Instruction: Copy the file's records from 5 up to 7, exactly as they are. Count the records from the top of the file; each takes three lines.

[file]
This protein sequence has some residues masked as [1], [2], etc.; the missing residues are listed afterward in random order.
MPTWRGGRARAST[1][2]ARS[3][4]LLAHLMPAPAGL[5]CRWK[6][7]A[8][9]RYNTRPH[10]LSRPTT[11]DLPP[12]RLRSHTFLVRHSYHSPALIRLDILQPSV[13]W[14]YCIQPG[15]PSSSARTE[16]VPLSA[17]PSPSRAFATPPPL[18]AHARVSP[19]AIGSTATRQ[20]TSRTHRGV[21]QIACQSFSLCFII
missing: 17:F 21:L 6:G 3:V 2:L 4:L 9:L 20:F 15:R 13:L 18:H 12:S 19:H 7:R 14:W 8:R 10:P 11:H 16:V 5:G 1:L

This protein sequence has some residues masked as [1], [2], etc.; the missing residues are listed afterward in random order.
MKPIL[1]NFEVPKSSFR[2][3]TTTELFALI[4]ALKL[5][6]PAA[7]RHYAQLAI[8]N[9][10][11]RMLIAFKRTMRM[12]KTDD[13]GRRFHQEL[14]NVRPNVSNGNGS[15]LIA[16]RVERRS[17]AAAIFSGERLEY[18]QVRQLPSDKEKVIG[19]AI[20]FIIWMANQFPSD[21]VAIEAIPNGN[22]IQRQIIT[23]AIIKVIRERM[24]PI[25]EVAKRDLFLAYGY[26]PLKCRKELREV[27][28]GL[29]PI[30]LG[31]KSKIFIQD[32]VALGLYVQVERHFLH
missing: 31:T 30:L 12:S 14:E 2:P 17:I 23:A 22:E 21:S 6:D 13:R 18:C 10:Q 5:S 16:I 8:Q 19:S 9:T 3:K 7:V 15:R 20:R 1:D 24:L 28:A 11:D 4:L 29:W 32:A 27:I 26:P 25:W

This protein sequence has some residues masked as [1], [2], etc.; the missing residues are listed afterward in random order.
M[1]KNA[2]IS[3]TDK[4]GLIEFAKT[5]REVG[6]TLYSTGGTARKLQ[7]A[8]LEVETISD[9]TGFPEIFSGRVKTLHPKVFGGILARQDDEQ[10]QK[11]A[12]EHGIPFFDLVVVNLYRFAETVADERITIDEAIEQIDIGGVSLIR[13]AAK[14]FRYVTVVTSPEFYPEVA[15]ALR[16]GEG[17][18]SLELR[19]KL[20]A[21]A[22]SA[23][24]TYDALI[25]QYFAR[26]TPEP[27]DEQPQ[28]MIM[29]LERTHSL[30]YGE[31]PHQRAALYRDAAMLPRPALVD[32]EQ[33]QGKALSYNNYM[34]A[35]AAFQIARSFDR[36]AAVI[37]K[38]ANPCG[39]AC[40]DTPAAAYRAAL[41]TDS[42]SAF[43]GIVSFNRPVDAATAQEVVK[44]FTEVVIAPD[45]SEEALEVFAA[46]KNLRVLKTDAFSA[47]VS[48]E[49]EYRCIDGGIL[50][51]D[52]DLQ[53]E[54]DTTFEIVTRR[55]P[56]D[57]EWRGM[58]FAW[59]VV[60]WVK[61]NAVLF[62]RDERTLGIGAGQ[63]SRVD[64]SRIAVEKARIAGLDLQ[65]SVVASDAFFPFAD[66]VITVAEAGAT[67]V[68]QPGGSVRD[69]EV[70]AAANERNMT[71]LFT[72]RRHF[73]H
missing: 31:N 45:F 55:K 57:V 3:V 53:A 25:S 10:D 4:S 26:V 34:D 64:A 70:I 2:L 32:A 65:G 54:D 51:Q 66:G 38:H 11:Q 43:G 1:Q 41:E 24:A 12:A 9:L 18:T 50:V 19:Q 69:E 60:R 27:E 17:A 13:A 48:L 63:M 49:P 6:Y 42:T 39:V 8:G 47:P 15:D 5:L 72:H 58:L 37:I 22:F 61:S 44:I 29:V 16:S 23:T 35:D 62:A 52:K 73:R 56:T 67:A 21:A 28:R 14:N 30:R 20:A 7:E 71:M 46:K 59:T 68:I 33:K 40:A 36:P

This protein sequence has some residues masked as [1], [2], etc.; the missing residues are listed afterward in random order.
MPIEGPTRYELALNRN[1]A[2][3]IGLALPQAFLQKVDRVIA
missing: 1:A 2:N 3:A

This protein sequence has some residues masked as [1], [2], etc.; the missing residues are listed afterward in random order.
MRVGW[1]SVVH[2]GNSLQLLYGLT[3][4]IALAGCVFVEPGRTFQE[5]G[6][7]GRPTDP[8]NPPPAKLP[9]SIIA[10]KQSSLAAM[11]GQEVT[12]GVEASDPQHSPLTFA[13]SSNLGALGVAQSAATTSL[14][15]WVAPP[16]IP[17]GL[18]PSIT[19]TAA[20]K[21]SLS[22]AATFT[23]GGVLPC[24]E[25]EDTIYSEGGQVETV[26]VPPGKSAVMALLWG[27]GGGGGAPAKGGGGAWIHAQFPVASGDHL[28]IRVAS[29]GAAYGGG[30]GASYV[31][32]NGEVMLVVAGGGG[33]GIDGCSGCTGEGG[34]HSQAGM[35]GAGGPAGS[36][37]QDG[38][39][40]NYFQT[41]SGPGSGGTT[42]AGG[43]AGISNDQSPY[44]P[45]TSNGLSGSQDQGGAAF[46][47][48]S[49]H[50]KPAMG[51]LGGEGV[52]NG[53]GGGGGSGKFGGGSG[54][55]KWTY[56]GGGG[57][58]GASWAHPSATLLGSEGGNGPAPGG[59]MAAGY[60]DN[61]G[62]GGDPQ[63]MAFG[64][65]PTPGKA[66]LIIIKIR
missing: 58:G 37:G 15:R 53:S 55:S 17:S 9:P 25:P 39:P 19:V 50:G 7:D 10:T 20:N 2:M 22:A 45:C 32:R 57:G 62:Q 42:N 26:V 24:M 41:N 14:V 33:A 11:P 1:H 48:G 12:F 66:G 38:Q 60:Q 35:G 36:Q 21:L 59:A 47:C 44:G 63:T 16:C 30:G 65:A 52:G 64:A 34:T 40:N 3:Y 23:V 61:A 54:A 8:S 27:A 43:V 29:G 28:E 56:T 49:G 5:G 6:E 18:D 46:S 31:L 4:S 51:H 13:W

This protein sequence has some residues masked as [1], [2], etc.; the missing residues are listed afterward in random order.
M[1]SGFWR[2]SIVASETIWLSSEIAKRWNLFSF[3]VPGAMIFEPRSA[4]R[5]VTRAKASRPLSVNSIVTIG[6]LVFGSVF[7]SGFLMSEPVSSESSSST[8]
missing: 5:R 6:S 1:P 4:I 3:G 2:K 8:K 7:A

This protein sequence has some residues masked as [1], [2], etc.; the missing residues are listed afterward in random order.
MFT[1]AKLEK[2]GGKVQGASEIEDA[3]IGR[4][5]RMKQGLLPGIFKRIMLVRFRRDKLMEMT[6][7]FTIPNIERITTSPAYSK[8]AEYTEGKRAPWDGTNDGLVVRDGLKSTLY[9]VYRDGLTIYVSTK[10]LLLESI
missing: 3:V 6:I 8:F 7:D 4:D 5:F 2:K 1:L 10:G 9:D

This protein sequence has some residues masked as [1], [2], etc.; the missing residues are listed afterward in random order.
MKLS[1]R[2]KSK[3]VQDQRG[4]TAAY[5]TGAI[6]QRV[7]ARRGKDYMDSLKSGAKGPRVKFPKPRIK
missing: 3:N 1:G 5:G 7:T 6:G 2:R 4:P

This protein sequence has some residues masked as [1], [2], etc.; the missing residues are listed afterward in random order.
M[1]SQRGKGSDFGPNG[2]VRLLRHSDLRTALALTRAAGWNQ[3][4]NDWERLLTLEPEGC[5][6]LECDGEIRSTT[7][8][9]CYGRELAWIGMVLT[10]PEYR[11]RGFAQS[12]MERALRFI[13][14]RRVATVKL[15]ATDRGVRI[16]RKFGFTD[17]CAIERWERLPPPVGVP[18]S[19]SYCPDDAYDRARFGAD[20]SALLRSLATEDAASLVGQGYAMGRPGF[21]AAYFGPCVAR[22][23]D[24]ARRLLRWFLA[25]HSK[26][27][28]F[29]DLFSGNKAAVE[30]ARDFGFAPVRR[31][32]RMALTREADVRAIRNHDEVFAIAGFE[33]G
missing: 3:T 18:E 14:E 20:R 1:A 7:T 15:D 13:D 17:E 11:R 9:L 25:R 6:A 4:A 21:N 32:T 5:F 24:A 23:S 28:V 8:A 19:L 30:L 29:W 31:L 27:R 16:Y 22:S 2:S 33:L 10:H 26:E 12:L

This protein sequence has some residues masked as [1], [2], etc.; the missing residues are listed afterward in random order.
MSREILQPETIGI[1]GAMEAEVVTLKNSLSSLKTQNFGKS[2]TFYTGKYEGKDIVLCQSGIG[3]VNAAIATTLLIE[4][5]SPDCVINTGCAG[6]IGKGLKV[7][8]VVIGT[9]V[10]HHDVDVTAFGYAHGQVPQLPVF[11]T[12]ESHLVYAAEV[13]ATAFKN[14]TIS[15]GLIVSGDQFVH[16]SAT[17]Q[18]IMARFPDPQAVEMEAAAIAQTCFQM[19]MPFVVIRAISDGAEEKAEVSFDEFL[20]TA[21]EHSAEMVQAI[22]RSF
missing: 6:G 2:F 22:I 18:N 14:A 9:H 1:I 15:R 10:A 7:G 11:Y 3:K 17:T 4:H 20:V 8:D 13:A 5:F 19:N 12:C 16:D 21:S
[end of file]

This protein sequence has some residues masked as [1], [2], etc.; the missing residues are listed afterward in random order.
MRVGW[1]SVVH[2]GNSLQLLYGLT[3][4]IALAGCVFVEPGRTFQE[5]G[6][7]GRPTDP[8]NPPPAKLP[9]SIIA[10]KQSSLAAM[11]GQEVT[12]GVEASDPQHSPLTFA[13]SSNLGALGVAQSAATTSL[14][15]WVAPP[16]IP[17]GL[18]PSIT[19]TAA[20]K[21]SLS[22]AATFT[23]GGVLPC[24]E[25]EDTIYSEGGQVETV[26]VPPGKSAVMALLWG[27]GGGGGAPAKGGGGAWIHAQFPVASGDHL[28]IRVAS[29]GAAYGGG[30]GASYV[31][32]NGEVMLVVAGGGG[33]GIDGCSGCTGEGG[34]HSQAGM[35]GAGGPAGS[36][37]QDG[38][39][40]NYFQT[41]SGPGSGGTT[42]AGG[43]AGISNDQSPY[44]P[45]TSNGLSGSQDQGGAAF[46][47][48]S[49]H[50]KPAMG[51]LGGEGV[52]NG[53]GGGGGSGKFGGGSG[54][55]KWTY[56]GGGG[57][58]GASWAHPSATLLGSEGGNGPAPGG[59]MAAGY[60]DN[61]G[62]GGDPQ[63]MAFG[64][65]PTPGKA[66]LIIIKIR
missing: 58:G 37:G 15:R 53:S 55:S 17:S 9:P 25:P 39:P 19:V 50:G 7:D 10:T 20:N 2:M 22:A 45:C 32:R 57:G 62:Q 42:N 26:V 24:M 41:N 14:V 33:A 11:P 1:H 48:G 12:F 66:G 38:Q 60:Q 35:G 36:Q 21:L 59:A 47:C 44:G 63:T 16:C 30:G 65:A 52:G 64:A 34:T 40:N 3:Y 23:V 61:A 54:A 8:S 27:A 43:V 29:G 28:E 56:T 49:G 5:G 6:E 18:D 46:S 31:L 4:S 51:H 13:W

This protein sequence has some residues masked as [1], [2], etc.; the missing residues are listed afterward in random order.
M[1]SGFWR[2]SIVASETIWLSSEIAKRWNLFSF[3]VPGAMIFEPRSA[4]R[5]VTRAKASRPLSVNSIVTIG[6]LVFGSVF[7]SGFLMSEPVSSESSSST[8]
missing: 5:R 6:S 1:P 4:I 3:G 2:K 8:K 7:A

This protein sequence has some residues masked as [1], [2], etc.; the missing residues are listed afterward in random order.
MFT[1]AKLEK[2]GGKVQGASEIEDA[3]IGR[4][5]RMKQGLLPGIFKRIMLVRFRRDKLMEMT[6][7]FTIPNIERITTSPAYSK[8]AEYTEGKRAPWDGTNDGLVVRDGLKSTLY[9]VYRDGLTIYVSTK[10]LLLESI
missing: 3:V 6:I 8:F 7:D 4:D 5:F 2:K 1:L 10:G 9:D